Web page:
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Kate Wymbs’ Army Circuit Race Win

One of the only redeeming part of Army’s weekend last year amidst the hill-climb ITT and the hilly-though scenic road race, was the Stadium Crit – a venue where spectators could view all the action and where I had a blast, despite finishing dead last (check out the recap here). This year, due to an event in the stadium, that crit was to be replaced with a circuit race. I wasn’t sure if I wanted to go –academically I was in between two hell-weeks, an awful lot of hills haunted the weekend, and as week 5 of 8, I thought it would be a good weekend to skip so I wouldn’t get burnt out on bikes. The road captains saw my hesitation and encouraged me to take the time off if I thought I needed it.  As fate would have it, however my best friend Becca Greene, who I had been encouraging to come out and race all season decided that Army would be her first weekend. I had no choice, friendship prevailed and I signed up for the weekend.

Boy am I glad I did!

(It turns out I also had an unwarranted prejudice against circuit races – this one was essentially a crit, with crit scoring and only one stretch of road with the yellow-line rule, earning its title as a circuit race. I also had to realize that since I wasn’t contesting green, the race was really more of a scratch race with primes for chamois butter than a points race.)

Alright, enough preamble, time for the actual race report:

Just before the race, Coach Nicole gathered Corey, Jen, Shaena and me in the Barge for a race strategy meeting. We had a critical mass of women in this race that we had a very real opportunity to employ some good team tactics. After debating strengths and different potential strategies, we finally decided on one, knowing that if it failed we would have to be flexible. The goal was to wait for the third prime. I would go for it, ideally get it with Shaena on my wheel and then she would attack and then hopefully get a break if she was alone or Michelle or Leslie went with her.  Then I would get to block and she would duke it out for the finish. If her break failed then Jen and Corey would try to be there and trade attacks. Once Shaena and I recovered, we would join in trading attacks until someone got away. It was a good plan and it let me practice patients since I have this tendency to jump at things early and waste a bunch of energy trying to be involved in controlling the early parts of the race.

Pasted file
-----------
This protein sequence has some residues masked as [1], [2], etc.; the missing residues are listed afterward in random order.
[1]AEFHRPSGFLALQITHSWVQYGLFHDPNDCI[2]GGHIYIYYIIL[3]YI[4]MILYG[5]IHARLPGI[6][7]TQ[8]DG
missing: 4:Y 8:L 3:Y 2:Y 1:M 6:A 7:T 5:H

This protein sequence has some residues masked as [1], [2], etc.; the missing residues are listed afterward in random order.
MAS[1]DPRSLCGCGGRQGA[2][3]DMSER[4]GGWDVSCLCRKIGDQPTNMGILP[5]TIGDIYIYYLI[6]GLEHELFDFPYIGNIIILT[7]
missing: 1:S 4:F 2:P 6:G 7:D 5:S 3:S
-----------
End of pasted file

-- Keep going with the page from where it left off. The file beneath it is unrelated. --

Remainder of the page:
The first half of the race went pretty much as planned. Shaena went for a prime or two, securing her green jersey and I tried to rest as other riders attacked and were brought back by a responsive pack. Aside from kicking a hay bale onto the course on turn one of one of the laps, fish-tailing and staying up, the first half of the race was rather uneventful for me.

The laps went by and suddenly the bell rang for the third prime. I tried to play it cool and worked my way up to the front of the back by the backstretch of highway road. At turn 3, I was in the front with Shaena close by, and at 200m to go, I attacked with Shaena on my wheel. Immediately after I got the prime, Shaena went. Unfortunately, Rose was the one who went with her and then refused to work, sitting up and letting the pack catch. Shaena’s attack was so sudden that Jen and Corey were not in position to trade counter attacks as planned. I was gassed from the sprint so it took me a minute to recover. When I got up to the front again, I attacked and Shaena traded a counter attack trying to split the field. The field, however, was very responsive. Other riders also launched attacks after that but the pack always chased and caught.

Well so much for that strategy. With two or three laps to go, I got to the front to see if Shaena wanted to try to get away one last time and if I could help by giving her an attack to counter. She did not and indicated that we should just try to rest for the bunch sprint instead.

And so we decided to wait for the end, where the last 10 seconds define an hour of tactical racing. As other riders went for the double-points final prime, I chilled in the pack. One lap to go. I took the last lap to position myself to the left of Shaena’s wheel. At 400m Shaena went and Gabby from Army and I were on her wheel (I was to left, she to the right.) With about 175m, I went and didn’t look back.

The finish line came and I did a bike throw out of habit. I didn’t know who was around me or how the field was responding. It was only after that I realized that Rose and this Kutztown trackie had finished with the same time as me but a bike length behind!! What a good lead out! My first Women’s A mass start win!  A rider came up to us after the race and expressed how thrilling it was to actually get to see people utilizing team tactics well.

And so, despite getting dropped on the hill in the following day’s road race, I am so so thankful that friendship persuaded me to race this weekend! (It didn’t even matter that that particular friend got in quite late the night before and actually missed my win, sleeping in the car.) I got to prove to myself that I could be patient and that I could be competitive in a sprint against this field. As Coach Nicole reminded me after the race: it’s one thing to say or think that you could do well in a sprint given the right circumstances and another thing to prove it. 

Kate Wymbs’ Race Report from Philly

Kate looking focused and determined in the Women's A/B Crit
Kate looking focused and determined in the Women’s A/B Crit